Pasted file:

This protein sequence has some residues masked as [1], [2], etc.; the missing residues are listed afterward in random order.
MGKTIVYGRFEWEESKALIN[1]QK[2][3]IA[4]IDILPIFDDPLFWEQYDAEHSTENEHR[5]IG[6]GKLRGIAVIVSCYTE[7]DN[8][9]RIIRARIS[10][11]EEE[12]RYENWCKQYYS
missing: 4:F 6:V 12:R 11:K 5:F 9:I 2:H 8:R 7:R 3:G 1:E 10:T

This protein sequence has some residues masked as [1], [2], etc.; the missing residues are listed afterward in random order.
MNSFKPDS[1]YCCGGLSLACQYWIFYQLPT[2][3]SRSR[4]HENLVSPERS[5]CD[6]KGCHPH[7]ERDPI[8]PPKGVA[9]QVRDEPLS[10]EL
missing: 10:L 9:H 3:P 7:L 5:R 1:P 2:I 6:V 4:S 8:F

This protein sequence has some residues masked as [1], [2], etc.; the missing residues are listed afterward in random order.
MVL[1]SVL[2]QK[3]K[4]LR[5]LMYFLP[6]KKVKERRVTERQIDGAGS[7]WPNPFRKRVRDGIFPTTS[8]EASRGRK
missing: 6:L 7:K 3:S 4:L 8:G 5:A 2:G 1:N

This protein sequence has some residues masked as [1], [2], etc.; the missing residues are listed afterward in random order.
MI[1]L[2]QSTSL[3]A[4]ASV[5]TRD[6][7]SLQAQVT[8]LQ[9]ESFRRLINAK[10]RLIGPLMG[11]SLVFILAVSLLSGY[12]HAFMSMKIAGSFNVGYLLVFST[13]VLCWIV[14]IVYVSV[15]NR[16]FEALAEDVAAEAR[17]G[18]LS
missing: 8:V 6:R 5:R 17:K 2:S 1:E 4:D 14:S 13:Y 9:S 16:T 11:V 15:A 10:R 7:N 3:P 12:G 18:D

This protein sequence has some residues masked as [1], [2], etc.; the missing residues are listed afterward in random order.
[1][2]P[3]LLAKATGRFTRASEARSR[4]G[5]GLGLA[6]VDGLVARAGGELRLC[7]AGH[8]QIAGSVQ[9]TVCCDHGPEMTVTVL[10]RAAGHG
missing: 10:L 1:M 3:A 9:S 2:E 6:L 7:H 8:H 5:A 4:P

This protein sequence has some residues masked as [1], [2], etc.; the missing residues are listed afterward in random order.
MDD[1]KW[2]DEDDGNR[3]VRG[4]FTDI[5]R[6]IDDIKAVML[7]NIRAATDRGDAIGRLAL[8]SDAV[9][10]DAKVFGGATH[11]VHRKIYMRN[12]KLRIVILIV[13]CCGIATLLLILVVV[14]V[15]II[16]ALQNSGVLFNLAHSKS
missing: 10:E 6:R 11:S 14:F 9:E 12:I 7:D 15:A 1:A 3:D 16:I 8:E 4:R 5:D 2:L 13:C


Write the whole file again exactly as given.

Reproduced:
This protein sequence has some residues masked as [1], [2], etc.; the missing residues are listed afterward in random order.
MGKTIVYGRFEWEESKALIN[1]QK[2][3]IA[4]IDILPIFDDPLFWEQYDAEHSTENEHR[5]IG[6]GKLRGIAVIVSCYTE[7]DN[8][9]RIIRARIS[10][11]EEE[12]RYENWCKQYYS
missing: 4:F 6:V 12:R 11:K 5:F 9:I 2:H 8:R 7:R 3:G 1:E 10:T

This protein sequence has some residues masked as [1], [2], etc.; the missing residues are listed afterward in random order.
MNSFKPDS[1]YCCGGLSLACQYWIFYQLPT[2][3]SRSR[4]HENLVSPERS[5]CD[6]KGCHPH[7]ERDPI[8]PPKGVA[9]QVRDEPLS[10]EL
missing: 10:L 9:H 3:P 7:L 5:R 1:P 2:I 6:V 4:S 8:F

This protein sequence has some residues masked as [1], [2], etc.; the missing residues are listed afterward in random order.
MVL[1]SVL[2]QK[3]K[4]LR[5]LMYFLP[6]KKVKERRVTERQIDGAGS[7]WPNPFRKRVRDGIFPTTS[8]EASRGRK
missing: 6:L 7:K 3:S 4:L 8:G 5:A 2:G 1:N

This protein sequence has some residues masked as [1], [2], etc.; the missing residues are listed afterward in random order.
MI[1]L[2]QSTSL[3]A[4]ASV[5]TRD[6][7]SLQAQVT[8]LQ[9]ESFRRLINAK[10]RLIGPLMG[11]SLVFILAVSLLSGY[12]HAFMSMKIAGSFNVGYLLVFST[13]VLCWIV[14]IVYVSV[15]NR[16]FEALAEDVAAEAR[17]G[18]LS
missing: 8:V 6:R 5:R 17:K 2:S 1:E 4:D 14:S 13:Y 9:S 16:T 11:V 15:A 10:R 7:N 3:P 12:G 18:D

This protein sequence has some residues masked as [1], [2], etc.; the missing residues are listed afterward in random order.
[1][2]P[3]LLAKATGRFTRASEARSR[4]G[5]GLGLA[6]VDGLVARAGGELRLC[7]AGH[8]QIAGSVQ[9]TVCCDHGPEMTVTVL[10]RAAGHG
missing: 10:L 1:M 3:A 9:S 2:E 6:L 7:H 8:H 5:A 4:P

This protein sequence has some residues masked as [1], [2], etc.; the missing residues are listed afterward in random order.
MDD[1]KW[2]DEDDGNR[3]VRG[4]FTDI[5]R[6]IDDIKAVML[7]NIRAATDRGDAIGRLAL[8]SDAV[9][10]DAKVFGGATH[11]VHRKIYMRN[12]KLRIVILIV[13]CCGIATLLLILVVV[14]V[15]II[16]ALQNSGVLFNLAHSKS
missing: 10:E 6:R 11:S 14:F 9:E 12:I 7:D 15:A 1:A 3:D 16:I 8:E 4:R 5:D 2:L 13:C